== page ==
Brazil taking leadership role in its use of aviation biofuels
Dec. 30, 2014, Sao Paulo, Brazil - Brazil is the world’s largest sugarcane ethanol producer and a pioneer in using ethanol as a motor fuel since 1970’s. This puts the country in a good position to fight for a market that seems to be opening up: the production of aviation bio-kerosene made from sugarcane.
In the 1970’s, the country was a pioneer in using ethanol to fuel most of its cars. Now, some Brazilians are aiming for the sky and filling the tanks of airplanes.
Brazil’s largest carrier Gol Airlines was among the first to use a fuel blend that includes ten percent of a sugarcane based bio-kerosene. The new fuel is not yet used regularly but the company has made a number of experimental flights and plans to carry on with the trials.
Brazilian plane maker Embraer produces the Ipanema, a small agriculture airplane powered by pure ethanol. But the Ipanema is the exception.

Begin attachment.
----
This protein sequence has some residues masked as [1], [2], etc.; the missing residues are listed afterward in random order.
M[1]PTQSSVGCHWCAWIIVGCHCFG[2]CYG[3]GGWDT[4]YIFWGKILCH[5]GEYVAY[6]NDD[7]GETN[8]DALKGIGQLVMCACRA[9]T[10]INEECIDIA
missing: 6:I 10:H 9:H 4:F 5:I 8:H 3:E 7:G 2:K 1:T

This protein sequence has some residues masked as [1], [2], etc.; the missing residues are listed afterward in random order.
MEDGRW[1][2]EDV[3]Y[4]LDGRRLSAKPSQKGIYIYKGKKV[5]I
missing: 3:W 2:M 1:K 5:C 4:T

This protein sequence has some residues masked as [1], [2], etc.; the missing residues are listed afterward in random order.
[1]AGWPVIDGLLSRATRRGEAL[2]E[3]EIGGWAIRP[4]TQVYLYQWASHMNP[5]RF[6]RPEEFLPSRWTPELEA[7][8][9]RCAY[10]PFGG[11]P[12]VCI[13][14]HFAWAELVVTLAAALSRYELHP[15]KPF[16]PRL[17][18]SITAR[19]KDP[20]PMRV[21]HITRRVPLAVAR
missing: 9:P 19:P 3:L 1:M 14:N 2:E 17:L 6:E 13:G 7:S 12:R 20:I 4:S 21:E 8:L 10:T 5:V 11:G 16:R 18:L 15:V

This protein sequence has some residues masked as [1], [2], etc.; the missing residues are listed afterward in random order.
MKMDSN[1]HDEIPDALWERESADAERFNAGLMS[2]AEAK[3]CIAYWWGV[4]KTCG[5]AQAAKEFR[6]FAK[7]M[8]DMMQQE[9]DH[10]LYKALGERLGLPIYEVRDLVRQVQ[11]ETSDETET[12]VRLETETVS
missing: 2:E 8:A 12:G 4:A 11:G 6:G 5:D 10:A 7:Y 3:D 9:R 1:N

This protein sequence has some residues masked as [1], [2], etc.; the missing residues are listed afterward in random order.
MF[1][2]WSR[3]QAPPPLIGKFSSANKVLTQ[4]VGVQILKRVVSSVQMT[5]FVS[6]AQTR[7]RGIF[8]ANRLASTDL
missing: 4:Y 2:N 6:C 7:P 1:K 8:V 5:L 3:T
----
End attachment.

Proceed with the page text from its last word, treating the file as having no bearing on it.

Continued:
The idea is not to create airplanes that can fly on different fuels but to develop biofuels that can be used in the exact same engines that now fly using petroleum-based aviation fuels.
The head of biofuels research at Embraer said Brazil is in a good position to develop an aviation biofuel industry and that larger scale production will help reduce prices in the future.
The development of aviation biofuels could hold important changes for the airline industry. In the long-term it may help reduce dependence on oil and even lower operational costs.
But for now, the main goal is to cut down greenhouse gas emissions. Airlines have committed to cut their carbon emissions in half by 2050, and many believed bio-fuels will play a key role in achieving this.